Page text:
One of the advantages of living in America is the opportunity to bargain for wages, whether you are part of a union or not.
Over the past decade, union executives did a better job than management. However, now that GM and Chrysler have gone bankrupt, everyone has had to come to the table to make financial sacrifices. Wage packages had to be adjusted accordingly. What better opportunity than when there is a bankruptcy involved? I pity Ford Motor Co., which did not ask for government money and cannot get comparable concessions.
Consider these myths before you hear your next dosage of the wrongs of the Detroit 3 or the auto industry.
One thing is certain: Over the next several years, there will be countless books, case studies and articles written about the plight of the industry, the restructuring and the lessons learned.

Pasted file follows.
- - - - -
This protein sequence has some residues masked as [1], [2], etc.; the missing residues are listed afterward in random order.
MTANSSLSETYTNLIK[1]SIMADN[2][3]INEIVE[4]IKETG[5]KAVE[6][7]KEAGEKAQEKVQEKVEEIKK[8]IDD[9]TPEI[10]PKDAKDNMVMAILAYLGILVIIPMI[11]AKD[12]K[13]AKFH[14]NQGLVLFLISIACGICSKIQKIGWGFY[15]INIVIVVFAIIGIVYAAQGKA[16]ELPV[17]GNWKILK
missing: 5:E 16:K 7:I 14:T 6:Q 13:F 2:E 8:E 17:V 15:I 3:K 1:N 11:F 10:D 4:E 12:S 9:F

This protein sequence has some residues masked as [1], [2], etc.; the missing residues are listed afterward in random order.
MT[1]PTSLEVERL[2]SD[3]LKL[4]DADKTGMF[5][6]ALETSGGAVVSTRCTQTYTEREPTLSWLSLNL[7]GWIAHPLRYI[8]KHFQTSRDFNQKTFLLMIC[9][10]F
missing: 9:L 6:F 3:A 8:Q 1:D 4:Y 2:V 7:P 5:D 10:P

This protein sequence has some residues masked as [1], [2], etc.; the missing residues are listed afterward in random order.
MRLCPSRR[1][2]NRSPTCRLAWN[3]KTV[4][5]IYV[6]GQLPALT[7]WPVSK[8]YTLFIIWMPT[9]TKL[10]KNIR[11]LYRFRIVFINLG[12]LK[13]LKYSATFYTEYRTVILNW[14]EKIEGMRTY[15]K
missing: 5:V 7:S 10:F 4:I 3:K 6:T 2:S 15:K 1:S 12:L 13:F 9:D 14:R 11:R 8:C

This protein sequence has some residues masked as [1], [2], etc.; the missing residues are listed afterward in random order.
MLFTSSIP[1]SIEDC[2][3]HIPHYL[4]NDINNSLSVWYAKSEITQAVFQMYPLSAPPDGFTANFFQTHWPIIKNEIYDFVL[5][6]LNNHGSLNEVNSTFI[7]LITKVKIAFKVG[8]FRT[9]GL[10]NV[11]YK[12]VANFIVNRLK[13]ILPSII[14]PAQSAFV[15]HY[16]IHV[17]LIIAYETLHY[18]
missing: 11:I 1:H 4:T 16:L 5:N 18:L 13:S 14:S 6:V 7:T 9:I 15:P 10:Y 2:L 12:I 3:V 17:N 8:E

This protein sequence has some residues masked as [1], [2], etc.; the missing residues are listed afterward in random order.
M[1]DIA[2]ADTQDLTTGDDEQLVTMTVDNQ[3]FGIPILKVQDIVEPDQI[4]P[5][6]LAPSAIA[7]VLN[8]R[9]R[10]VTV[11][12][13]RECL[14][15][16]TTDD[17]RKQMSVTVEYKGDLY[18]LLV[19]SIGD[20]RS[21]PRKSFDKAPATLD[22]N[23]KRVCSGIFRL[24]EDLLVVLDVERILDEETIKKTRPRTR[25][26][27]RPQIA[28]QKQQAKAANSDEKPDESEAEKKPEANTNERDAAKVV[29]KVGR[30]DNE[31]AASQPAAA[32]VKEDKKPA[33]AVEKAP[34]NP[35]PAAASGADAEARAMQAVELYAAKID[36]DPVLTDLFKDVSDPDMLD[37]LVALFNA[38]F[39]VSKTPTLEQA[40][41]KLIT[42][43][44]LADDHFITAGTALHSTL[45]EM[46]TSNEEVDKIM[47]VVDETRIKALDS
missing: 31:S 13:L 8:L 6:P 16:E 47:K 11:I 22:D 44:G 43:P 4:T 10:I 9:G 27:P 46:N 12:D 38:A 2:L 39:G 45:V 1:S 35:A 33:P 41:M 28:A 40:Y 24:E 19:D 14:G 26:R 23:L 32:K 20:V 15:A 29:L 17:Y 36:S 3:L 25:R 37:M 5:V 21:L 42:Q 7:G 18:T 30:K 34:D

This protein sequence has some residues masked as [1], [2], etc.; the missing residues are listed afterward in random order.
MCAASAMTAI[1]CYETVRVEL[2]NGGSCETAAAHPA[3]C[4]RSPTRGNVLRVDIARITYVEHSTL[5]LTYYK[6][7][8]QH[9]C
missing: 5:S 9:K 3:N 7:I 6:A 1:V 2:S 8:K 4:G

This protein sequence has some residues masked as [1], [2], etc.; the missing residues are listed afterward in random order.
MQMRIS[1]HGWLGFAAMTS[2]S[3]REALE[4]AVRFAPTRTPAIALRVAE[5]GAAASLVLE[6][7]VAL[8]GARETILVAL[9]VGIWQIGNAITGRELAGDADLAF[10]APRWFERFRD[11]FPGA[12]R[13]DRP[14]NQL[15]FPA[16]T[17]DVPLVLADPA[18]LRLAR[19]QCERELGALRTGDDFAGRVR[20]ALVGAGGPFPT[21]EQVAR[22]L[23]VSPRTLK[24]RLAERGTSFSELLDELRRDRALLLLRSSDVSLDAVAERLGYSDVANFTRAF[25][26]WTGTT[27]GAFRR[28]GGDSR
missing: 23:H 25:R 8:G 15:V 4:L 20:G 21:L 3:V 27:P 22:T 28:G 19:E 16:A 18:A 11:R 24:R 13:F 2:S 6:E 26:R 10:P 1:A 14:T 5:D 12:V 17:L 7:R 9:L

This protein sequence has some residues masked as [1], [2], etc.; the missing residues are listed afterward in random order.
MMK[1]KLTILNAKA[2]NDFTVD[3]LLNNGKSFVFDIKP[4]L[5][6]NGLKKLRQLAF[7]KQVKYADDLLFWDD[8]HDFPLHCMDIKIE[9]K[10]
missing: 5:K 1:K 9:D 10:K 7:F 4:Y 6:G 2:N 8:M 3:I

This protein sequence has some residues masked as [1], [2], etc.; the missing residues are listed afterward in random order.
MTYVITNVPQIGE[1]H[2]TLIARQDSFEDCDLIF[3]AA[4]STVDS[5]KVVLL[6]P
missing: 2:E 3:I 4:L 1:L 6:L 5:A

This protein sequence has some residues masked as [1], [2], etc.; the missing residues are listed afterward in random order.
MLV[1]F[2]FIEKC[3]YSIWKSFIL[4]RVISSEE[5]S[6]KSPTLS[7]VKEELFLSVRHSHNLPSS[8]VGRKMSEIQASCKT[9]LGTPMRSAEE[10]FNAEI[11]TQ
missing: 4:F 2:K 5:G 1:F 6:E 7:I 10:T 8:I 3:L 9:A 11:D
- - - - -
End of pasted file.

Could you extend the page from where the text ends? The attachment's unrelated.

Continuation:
There is no doubt that this is an industry in transition. In the upcoming months, we will see whether the love affair between consumers and Toyota is over, the auto bailout money from taxpayers was a wise investment or just a postponement of the inevitable, and whether North America will be able to support a vibrant and once-prosperous industry that provided a great livelihood for many.
For the sake of the next generation, I hope we can. The future prosperity and the numerous economic benefits for Americans and Canadians are riding on it.